Single-payer healthcare is a bust for baby boomers
Like the United States, Canada is aging rapidly. By 2021, my native land will have more seniors than children under 14 for the first time in its history. It’s no wonder nearly 9 in 10 Canadians are worried about the growing number of seniors who will need more healthcare, according to a recent Ipsos poll.
Those worries are well-founded. Canada’s healthcare system already forces patients to wait months for necessary care. An aging population will make those waits worse. Just maintaining the system’s dismal status quo will require huge new taxes on top of the already-high out-of-pocket costs that Canadians absorb.
So much for Canada’s “free” healthcare. The existential problems facing Canada’s single-payer system should serve as a warning to those sympathetic to calls for so-called “Medicare for All” in the United States.
Each year, the average single Canadian pays more than $4,600 in taxes for healthcare, according to a 2018 report from the Fraser Institute. The average family of four faces a tax bill of almost $13,000 to cover the cost of healthcare.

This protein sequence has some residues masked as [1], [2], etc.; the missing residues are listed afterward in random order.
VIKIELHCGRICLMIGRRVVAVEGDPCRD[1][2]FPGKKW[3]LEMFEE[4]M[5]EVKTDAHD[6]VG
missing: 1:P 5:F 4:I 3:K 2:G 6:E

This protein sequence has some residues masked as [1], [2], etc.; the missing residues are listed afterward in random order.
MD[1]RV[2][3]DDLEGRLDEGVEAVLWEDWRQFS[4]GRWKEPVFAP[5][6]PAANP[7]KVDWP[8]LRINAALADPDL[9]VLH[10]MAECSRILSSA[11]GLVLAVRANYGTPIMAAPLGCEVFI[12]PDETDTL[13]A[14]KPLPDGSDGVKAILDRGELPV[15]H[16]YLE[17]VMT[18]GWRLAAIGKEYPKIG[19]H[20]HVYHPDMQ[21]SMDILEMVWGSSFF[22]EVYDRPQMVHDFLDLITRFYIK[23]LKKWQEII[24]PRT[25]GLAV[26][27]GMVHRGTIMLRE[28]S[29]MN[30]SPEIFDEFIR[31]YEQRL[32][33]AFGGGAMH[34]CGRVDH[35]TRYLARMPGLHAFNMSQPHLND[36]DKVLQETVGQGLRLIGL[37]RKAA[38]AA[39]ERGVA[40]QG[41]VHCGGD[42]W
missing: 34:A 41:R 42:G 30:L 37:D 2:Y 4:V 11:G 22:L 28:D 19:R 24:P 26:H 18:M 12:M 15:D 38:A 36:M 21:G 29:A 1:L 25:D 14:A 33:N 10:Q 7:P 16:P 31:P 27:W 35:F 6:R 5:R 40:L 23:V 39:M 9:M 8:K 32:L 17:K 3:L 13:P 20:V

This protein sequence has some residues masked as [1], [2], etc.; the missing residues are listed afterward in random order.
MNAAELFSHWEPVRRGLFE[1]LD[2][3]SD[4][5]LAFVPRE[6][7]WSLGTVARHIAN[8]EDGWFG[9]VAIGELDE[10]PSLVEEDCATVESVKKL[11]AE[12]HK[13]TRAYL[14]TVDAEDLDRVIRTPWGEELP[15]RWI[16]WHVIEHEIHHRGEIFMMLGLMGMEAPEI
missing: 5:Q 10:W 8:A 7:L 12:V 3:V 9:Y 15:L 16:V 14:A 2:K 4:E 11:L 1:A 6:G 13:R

That doesn’t even cover their full healthcare bill. Canadians must pay for things like home care, dental care, and prescription drugs out of pocket. Private payments account for about 30% of Canada’s healthcare spending.
Out-of-pocket costs are expected to increase. Six in 10 Canadians think many of their fellow citizens will delay retirement to afford healthcare.
What do Canadians get for all the money they spend? Long waits, for one. In 2018, Canadians waited a median 19.8 weeks for treatment from a specialist after getting a referral from a general practitioner.
U.S. lawmakers must learn from Canada’s mistakes — and abandon any ideas of a complete takeover of healthcare by the government.